It is not so much a criticism as an inquiry about an introduction as thoroughly well constructed and arranged as this to note that it contains nothing on the sociology of art or culture - not even more than passing reference to issues of aestheticisation in relation to its critical perspectives on postmodernism, to which an essay on sociological approaches to cultural analysis might have been a corrective. There is no development of phenomenological sociological perspectives, although these are located effectively by Swingewood, and no introduction to conversation analysis or socio-linguistics, for example. But a further virtue of this introduction is its manageability and it may be that omissions are instructive about shifts in the agenda of contemporary sociology. The authority of these contributors makes that a reasonable, if chastening inference for those engaged in such work.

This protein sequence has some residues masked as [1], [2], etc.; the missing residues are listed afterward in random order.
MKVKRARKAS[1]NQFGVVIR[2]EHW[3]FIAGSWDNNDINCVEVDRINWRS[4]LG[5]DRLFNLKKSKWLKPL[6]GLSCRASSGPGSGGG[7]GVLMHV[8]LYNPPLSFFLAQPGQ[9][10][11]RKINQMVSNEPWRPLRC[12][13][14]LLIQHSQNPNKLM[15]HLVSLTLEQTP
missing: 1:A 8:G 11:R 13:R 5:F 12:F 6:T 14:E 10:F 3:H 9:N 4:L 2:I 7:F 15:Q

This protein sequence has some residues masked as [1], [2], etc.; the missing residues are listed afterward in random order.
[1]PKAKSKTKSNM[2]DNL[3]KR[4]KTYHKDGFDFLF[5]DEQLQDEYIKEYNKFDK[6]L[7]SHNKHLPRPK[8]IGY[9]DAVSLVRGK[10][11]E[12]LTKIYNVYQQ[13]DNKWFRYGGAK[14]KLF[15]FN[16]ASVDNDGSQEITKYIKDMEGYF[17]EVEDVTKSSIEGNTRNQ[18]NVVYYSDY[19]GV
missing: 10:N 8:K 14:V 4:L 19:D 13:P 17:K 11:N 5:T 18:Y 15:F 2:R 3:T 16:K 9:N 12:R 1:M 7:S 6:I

Paul Filmer is senior lecturer in sociology, Goldsmiths College, London.
Sociology: Issues and Debates. First Edition
Editor - Steve Taylor
ISBN - 0 333 67619 X and 67620 3
Publisher - Macmillan
Price - £45.00 and £14.99
Pages - 398